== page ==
The final report identifies opportunities for practical action to increase the impact of British business schools on innovation and growth in the United Kingdom economy. It provides specific guidance for business schools and universities, for faculty and students, and for the government. Together, the Task Force believes that the actions proposed can make a significant difference to the contribution that British business schools make to the economy in which they operate.
There are six areas where the independent Task Force think change is needed:
1.Design practice into courses.
2.Bring more practitioner experience into the faculty.
3.Develop and manage company relationships institutionally.
4.Improve measurement and assessment of research impact.
5.Promote research in larger teams, and centres with multi-dimensional roles.
6.Move to more distinctly defined roles for different institutions.
Professor Thorpe said:
“The six areas of action we recommend in our report are independently valuable but are mutually reinforcing. The main focus for action is by the schools themselves, and by their faculty members. Changes that the government can make to research evaluation and funding, and to support enhanced academic training, will also be important. Finally, businesses have a major opportunity to benefit from closer engagement with an easier-to-access and refocused business and management academic community. As businesses see those benefits, they should be willing to play an increasing role in both delivering business education and supporting research – by providing guidance on key problems, and the access and financial support needed to support practically relevant research.”
Richard Rawlinson said:
“Our overall objective was to outline how British business schools can build on meritorious but isolated examples of success to create a reliable, general system that better directs and supports the considerable resources of the business-school sector towards effective engagement, innovation and impact – while continuing to attract students and command academic esteem.
We see none of our recommendations as contrary to academic goals, or to success in student recruitment. On the contrary, our view is that engaged research can be excellent research, and that schools that engage with business and innovate in pedagogy will better compete for students. We aim to influence and focus the efforts of UK government, business and universities on what they can do to make our business schools more effective across the full range of their missions.”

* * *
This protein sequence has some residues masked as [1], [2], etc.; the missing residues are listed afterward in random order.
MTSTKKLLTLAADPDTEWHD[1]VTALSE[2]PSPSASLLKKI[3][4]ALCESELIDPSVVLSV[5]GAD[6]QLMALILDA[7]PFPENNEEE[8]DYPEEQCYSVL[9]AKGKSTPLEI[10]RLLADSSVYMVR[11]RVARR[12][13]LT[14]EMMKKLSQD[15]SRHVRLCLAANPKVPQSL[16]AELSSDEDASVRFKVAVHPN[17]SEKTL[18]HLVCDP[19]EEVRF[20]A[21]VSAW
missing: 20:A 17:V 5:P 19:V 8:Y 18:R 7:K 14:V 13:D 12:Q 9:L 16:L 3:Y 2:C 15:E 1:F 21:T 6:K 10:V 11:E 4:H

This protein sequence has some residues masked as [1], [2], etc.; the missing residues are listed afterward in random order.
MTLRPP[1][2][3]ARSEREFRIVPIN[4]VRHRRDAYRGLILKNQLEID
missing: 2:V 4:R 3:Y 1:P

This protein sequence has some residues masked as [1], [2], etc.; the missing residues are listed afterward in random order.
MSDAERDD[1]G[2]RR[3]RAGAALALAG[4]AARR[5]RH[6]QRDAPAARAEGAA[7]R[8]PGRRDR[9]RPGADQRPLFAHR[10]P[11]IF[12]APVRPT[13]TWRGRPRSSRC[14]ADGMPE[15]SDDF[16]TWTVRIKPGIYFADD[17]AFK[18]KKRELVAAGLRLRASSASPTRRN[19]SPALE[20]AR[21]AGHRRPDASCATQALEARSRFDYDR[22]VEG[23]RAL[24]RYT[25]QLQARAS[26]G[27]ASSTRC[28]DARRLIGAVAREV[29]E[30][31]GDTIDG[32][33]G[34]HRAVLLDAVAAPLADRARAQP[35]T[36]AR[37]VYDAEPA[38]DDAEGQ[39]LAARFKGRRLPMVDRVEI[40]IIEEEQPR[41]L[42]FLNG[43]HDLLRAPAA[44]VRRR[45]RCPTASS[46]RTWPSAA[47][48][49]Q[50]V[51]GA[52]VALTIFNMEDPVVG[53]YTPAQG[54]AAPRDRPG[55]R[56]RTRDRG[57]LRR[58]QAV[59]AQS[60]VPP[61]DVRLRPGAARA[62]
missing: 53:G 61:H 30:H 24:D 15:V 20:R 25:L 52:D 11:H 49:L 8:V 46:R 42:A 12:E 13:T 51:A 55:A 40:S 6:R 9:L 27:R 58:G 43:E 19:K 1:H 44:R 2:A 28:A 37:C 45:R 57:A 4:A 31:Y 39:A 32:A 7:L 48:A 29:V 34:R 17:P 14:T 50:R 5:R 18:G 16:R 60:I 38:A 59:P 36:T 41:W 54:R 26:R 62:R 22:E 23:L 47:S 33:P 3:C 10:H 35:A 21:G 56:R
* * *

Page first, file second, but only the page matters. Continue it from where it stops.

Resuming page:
In their response, the ABS formally welcomed the report, endorsed the main findings and recommendations, and thanked its authors and the members of the Task Force for their significant commitment and contribution.
Professor Angus Laing, Dean of the School of Business and Economics at Loughborough University and Chair of the Association of Business Schools said:
“I wholeheartedly welcome this independent report, which provides a robust evidence base to inform both policy in respect of supporting economic growth and practice within the business school community. There is much work for the ABS, our members, government, business, funders and other stakeholder bodies to do to respond to deliver the culture change recommended.”
“Reigniting growth in the aftermath of the global financial crisis remains the underlying priority for the government. Against the backdrop of significant macroeconomic challenges, microeconomic levers to promote growth and innovation have become increasingly prominent in policy debates. Successive reports from Lord Heseltine and Lord Young have focused attention on providing the economic infrastructure to support the small to mid-sized business community and generating the local conditions conducive to rebalancing the economy away from over dependence on the City. Integral to such an agenda is the recognition of the need to exploit the capabilities of existing institutions rather than engaging, yet again, in the creation of new agencies. Against this backdrop business schools have the potential to play a very significant role to act as local economic anchor institutions.”
The recommendations of the Innovation Task Force are wide ranging and the response of the ABS, its partners and other stakeholders will be multiple and will evolve. The ABS is today (21 May 2013) announcing an initial plan of work to take forward aspects of the recommendations of the report. Announcements of further work streams will emerge in due course. The ABS has committed to undertake an annual review of progress against the recommendations and will conduct a five year retrospective review of the impact of the report and the implementation of its recommendations in 2018.